Mike Mullen: Relationship Guru

This is apparently the week of Mike Mullen’s media blitz. Fresh off appearing on The Daily Show Wednesday night, I watched the chairman of the Joint Chiefs of Staff deliver remarks yesterday at The Washington Institute for Near East Policy. While admittedly a different venue, it is a sad fact that Executive Director Rob Satloff, ...

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ARLINGTON, VA - FEBRUARY 1: Admiral Michael Mullen, Chairman of the Joint Chiefs of Staff, speaks during a briefing at the Pentagon February 1, 2008 in Arlington, Virginia. Admiral Mullen spoke about the wars in Iraq and Afghanistan (Photo by Brendan Smialowski/Getty Images)

This is apparently the week of Mike Mullen’s media blitz. Fresh off appearing on The Daily Show Wednesday night, I watched the chairman of the Joint Chiefs of Staff deliver remarks yesterday at The Washington Institute for Near East Policy. While admittedly a different venue, it is a sad fact that Executive Director Rob Satloff, in leading the question and answer session, let a perfect opportunity to break into a Jon Stewart impression slip through his fingers.  In any case, it is not hard to see why the Obama team would want to roll out Mullen: He comes across as sober and well-informed, and doesn’t give the impression that he’s spinning the audience even while he sells the administration’s line.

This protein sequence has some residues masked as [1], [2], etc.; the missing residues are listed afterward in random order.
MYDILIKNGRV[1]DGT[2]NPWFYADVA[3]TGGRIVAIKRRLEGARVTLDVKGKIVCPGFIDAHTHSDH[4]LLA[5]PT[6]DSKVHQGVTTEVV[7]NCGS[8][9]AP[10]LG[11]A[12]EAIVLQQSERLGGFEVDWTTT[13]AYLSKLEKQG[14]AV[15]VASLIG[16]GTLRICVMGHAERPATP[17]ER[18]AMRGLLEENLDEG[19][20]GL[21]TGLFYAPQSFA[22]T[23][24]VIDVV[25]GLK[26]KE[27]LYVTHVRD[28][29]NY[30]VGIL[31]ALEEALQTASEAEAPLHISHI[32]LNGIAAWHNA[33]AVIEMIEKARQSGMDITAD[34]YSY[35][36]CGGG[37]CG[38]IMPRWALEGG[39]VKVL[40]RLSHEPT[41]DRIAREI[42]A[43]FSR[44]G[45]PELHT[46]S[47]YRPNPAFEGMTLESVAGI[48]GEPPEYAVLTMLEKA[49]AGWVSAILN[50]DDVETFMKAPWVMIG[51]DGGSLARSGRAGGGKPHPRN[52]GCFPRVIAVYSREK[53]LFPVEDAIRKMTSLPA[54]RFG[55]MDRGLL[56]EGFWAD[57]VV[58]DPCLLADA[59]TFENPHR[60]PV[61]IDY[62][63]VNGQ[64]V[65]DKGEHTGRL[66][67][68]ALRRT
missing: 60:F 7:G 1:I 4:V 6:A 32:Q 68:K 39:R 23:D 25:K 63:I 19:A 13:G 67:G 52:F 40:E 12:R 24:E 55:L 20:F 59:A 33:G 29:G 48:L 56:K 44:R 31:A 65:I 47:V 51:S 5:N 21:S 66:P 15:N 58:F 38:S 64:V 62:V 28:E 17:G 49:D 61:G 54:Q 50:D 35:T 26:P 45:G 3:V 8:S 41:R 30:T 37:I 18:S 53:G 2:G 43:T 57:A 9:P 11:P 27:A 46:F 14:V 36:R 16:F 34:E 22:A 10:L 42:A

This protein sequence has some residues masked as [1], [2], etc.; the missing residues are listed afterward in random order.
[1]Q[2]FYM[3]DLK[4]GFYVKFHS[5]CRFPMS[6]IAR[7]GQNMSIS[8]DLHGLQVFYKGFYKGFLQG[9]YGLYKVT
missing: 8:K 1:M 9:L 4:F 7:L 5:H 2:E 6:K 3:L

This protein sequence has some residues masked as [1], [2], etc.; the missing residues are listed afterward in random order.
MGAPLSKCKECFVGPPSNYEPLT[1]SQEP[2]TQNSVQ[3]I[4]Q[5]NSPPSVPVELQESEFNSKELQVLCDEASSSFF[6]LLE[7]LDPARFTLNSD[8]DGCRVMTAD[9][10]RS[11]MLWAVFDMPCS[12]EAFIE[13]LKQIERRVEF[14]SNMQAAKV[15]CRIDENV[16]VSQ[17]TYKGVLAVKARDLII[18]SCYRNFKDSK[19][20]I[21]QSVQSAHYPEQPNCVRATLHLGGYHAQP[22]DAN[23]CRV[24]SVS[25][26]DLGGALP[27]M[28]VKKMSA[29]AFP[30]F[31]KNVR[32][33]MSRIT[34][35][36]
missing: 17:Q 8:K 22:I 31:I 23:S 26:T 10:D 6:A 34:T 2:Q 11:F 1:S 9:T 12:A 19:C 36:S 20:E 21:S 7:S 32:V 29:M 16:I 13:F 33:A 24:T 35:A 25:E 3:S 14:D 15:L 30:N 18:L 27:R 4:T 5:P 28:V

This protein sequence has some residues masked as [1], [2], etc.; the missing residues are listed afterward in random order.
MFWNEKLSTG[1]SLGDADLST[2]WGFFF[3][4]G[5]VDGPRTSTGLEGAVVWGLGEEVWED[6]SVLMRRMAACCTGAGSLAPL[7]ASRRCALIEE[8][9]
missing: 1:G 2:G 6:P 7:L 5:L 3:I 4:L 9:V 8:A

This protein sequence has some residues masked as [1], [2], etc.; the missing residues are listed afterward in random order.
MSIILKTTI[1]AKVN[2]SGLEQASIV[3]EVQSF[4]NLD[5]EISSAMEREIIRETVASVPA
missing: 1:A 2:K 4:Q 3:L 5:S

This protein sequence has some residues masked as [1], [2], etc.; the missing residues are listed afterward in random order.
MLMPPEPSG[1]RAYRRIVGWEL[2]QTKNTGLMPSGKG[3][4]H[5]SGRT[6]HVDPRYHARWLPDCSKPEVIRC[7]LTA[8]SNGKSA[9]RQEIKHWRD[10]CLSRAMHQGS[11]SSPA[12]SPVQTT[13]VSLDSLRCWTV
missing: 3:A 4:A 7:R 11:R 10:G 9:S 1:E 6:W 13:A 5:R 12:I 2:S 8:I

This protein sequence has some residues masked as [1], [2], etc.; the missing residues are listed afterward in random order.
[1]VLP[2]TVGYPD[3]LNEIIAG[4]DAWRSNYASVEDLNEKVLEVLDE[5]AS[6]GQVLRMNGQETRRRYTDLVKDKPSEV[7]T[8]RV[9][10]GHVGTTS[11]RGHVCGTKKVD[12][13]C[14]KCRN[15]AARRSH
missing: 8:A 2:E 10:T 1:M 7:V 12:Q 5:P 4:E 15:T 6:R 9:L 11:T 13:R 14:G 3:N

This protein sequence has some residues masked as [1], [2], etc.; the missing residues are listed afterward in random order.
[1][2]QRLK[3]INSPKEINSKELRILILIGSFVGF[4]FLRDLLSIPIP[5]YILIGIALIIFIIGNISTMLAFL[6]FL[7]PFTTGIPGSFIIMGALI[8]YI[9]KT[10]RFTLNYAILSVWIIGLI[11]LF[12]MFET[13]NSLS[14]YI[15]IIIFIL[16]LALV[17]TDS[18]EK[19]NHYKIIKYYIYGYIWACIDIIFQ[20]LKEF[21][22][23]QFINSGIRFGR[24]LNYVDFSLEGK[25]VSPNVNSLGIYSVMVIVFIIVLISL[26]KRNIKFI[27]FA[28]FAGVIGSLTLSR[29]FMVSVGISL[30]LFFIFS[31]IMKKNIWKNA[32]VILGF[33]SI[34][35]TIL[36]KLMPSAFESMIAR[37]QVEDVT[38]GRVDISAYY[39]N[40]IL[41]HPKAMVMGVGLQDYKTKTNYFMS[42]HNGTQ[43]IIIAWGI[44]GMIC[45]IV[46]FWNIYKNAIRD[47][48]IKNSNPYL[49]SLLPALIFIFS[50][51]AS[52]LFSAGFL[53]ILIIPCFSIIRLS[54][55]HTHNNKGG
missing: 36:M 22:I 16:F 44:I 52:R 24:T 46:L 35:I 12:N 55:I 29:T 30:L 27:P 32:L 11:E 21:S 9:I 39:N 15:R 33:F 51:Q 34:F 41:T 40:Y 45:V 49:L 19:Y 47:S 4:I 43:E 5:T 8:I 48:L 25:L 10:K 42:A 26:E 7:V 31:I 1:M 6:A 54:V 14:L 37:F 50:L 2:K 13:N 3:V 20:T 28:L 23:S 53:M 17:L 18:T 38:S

Mullen was generally bullish on Iraq, saying that he was encouraged that “there was not a sectarian response” to the latest round of terrorist attacks in Baghdad, and that the Iraqi government is adapting to the threat. America’s involvement in Afghanistan and Pakistan was a different story. Mullen stated that the U.S. relationship with these two countries must be based on “re-learned trust – because we have lost trust.”

Pakistan, rather than Afghanistan, was the real focus of Mullen’s remarks. Mullen stated that he had recently made his fourteenth trip to Pakistan, and that the army of Pakistani Gen. Ashfaq Kiyani “had had to learn counter-insurgency, much like we have.” He spoke admiringly of what the Pakistani military has accomplished in kicking Islamic militants out of the Swat Valley, with “minimal collateral damage,” last year.  “Quite frankly, there wouldn’t have been many of us that would have expected that kind of outcome,” he noted.

The broader theme Mullen was driving home here was the importance of building long-standing relationships with foreign governments, and particularly their militaries, as a prerequisite to success. We were slowly rebuilding our relationship with Afghanistan and Iraq, he said. Our relationship with Pakistan was still suffering after it was broken following the Soviet withdrawal from Afghanistan. And he attributed our ongoing difficulties in negotiations with Iran — which he said openly had a “strategic intent to develop nuclear weapons” — with the 30-year rift in the U.S.-Iranian relationship. Adm. Michael Mullen: media star and relationship guru. Only in Washington D.C.

Brendan Smialowski/Getty Images

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